Here's what the $490 billion deficit reduction deal will cost you over the next five years:

- Gasoline taxes: Effective Dec. 1, the 9-cents-a-gallon federal gasoline tax will rise 5 cents, the first increase since 1982.- "Sin" taxes: The 16-cents a six-pack tax on beer will double and the 3-cent tax on wine will rise to 21 cents, the first hike for both since 1951. The tax on hard liquor, last increased in 1985, will go up $1 to $13.50 a proof-gallon, while the 16-cents-a-pack tax on cigarettes, which was doubled in 1983, will be boosted another 8 cents.

- Airline taxes: The 8 percent federal airline ticket tax will go up to 10 percent. In addition, airports will be able to levy a new $3 local-option tax up to $12 a round trip.

- Moving costs: The current writeoff for moving 35 miles or more for employment reasons will be raised to 100 miles.

- Recreational boaters: A new Coast Guard fee will be assessed on pleasure boats according to length up to a maximum $100 a year for boats that are 40 feet or longer.

- Medicare: The 33 million elderly and disabled who subscribe to the Medicare program's optional insurance for doctor bills and out-patient services will pay a $100 deductible before coverage kicks in. The current $75 deductible was set in 1982.

Monthly premiums for optional doctor bill and outpatient coverage will continue to recover 25 percent of program costs, with the remaining 75 percent subsidized by general revenues. The premium, now $28.60 a month, will rise to $29.90 in 1991 and is projected to go to $40.30 by 1995 under this formula.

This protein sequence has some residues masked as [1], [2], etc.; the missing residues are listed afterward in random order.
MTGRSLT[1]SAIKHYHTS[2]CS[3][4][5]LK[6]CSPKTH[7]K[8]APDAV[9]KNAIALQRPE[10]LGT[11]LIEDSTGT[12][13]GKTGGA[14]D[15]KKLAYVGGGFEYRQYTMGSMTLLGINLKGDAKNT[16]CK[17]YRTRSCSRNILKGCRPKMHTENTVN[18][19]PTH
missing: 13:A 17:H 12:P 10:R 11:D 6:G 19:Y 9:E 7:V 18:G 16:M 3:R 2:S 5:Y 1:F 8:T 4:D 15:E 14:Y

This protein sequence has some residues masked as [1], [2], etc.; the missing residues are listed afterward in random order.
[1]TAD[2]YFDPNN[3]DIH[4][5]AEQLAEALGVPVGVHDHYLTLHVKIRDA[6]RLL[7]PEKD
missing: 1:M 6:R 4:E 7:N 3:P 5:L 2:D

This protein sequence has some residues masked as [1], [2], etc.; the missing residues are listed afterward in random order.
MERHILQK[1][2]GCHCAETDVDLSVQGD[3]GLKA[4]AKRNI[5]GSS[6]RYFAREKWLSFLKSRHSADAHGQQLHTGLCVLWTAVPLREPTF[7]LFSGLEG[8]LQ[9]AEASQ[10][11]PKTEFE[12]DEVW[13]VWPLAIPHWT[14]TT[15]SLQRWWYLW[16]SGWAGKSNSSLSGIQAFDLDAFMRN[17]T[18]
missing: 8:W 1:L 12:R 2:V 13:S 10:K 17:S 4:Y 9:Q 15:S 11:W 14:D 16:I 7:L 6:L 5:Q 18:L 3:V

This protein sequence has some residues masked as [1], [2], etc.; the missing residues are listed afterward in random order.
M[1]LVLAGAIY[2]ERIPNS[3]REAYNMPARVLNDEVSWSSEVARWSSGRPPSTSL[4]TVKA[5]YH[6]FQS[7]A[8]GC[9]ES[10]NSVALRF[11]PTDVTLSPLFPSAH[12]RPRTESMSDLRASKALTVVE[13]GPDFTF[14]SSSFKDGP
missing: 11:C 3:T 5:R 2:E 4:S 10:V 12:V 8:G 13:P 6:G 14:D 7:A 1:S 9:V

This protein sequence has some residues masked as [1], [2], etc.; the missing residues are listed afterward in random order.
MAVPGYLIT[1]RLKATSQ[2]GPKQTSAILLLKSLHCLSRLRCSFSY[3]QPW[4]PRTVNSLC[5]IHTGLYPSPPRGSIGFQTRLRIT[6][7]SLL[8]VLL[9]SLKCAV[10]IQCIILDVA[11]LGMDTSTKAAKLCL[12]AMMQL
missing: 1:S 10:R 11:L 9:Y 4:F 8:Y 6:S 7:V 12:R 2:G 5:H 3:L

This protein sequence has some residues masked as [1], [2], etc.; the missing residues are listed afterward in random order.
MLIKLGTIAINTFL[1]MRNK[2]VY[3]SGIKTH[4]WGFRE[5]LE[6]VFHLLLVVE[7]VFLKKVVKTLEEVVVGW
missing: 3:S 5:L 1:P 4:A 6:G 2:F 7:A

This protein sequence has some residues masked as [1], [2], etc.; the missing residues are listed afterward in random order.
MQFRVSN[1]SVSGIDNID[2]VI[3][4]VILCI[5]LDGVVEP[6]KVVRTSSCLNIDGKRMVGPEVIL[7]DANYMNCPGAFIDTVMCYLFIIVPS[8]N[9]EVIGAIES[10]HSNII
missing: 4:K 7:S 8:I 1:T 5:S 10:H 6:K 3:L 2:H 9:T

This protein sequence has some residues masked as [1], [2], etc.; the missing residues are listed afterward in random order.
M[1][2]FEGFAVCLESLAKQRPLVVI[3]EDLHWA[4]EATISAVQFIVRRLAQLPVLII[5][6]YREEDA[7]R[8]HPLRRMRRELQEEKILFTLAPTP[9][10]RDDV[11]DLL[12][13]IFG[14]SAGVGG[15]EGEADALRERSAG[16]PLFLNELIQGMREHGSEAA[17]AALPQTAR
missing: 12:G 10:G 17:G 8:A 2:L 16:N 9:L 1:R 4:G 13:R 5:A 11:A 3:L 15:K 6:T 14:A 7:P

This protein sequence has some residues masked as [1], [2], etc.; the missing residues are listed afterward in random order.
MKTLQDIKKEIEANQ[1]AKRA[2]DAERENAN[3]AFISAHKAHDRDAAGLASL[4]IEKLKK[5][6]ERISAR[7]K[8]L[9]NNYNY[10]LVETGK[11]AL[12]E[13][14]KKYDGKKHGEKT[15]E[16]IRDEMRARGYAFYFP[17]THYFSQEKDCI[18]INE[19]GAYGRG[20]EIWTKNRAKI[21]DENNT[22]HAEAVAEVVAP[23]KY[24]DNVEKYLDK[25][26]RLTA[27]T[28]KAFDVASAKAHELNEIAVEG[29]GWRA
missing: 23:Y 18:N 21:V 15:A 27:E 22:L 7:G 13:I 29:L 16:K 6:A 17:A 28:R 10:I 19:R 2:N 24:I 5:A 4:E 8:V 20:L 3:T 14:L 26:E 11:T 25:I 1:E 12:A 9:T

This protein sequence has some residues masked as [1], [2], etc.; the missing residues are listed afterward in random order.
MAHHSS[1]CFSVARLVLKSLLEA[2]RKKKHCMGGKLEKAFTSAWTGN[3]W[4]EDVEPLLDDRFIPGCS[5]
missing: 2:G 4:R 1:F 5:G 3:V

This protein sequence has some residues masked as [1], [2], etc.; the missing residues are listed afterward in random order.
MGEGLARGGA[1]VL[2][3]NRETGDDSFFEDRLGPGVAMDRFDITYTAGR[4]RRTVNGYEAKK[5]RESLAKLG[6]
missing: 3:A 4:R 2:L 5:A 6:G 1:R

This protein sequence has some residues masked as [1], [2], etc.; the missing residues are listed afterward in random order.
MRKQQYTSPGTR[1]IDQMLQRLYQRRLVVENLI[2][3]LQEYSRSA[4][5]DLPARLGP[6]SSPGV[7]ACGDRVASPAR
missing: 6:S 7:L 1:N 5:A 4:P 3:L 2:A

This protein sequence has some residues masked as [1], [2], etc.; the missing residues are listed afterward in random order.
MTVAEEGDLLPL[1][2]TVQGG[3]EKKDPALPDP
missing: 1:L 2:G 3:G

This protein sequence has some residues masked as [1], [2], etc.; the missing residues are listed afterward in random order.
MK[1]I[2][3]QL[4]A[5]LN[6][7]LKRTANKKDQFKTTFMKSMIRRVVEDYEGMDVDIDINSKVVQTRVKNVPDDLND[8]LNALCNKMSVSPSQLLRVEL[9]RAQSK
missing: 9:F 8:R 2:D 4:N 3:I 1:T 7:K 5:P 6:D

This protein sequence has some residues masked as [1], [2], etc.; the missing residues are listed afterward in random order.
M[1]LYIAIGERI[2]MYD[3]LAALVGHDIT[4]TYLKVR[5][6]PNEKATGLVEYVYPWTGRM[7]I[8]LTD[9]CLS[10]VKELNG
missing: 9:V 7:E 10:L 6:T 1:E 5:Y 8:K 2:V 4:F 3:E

- Medicare payroll taxes: Wages subject to the 2.9 percent Medicare payroll tax, which is split between bosses and workers, will go from $51,300 to $125,000.

- Luxury taxes: A new 10 percent tax will apply to sales of new cars with sticker prices above $30,000, furs and jewelry worth more than $10, 000, boats above $100,000, and airplanes that sell for more than $250,000 that aren't used for business purposes 80 percent of the time.

- Upper income taxes: There will be three income tax rates - 15 percent, 28 percent and 31 percent.

The top 31 percent rate is an increase for the top 600,000 taxpayers, who now pay a 28 percent flat rate and would be subject to a new 31 percent flat rate. In addition, the alternate minimum tax - payed by wealthy taxpayers with a lot of writeoffs - goes up from 21 percent to 24 percent.

The rate change would represent a cut in the top marginal rate paid by people now in the so-called "bubble," an anomaly of the 1986 tax overhaul that has had a family of four with taxable income between $78, 400 and $208,690 paying an effective marginal rate of 33 percent on their last dollars.

- Personal exemption: To ensure taxpayers now in the "bubble" don't get a tax cut because their top marginal rate is being lowered to 31 percent, single filers with adjusted gross income of $100,000 and $225,000 and couples who file jointly with incomes between $150,000 and $275, 000 would lose part of their personal exemptions. At the top of the range, the personal exemption is phased out entirely.

- Itemized deductions: These are being trimmed for taxpayers with adjusted gross incomes over $100,000 by disallowing deductions equal to 3 percent of a taxpayer's income above the $100,000 threshold. Thus, a taxpayer with $150,000 in adjusted gross income would lose $1,500 in deductions, or $50,000 multiplied by 3 percent.

- Capital gains, the profits on sales of stocks, bonds and other investments, will be taxed at a maximum rate of 28 percent, down from a maximum of 33 percent currently.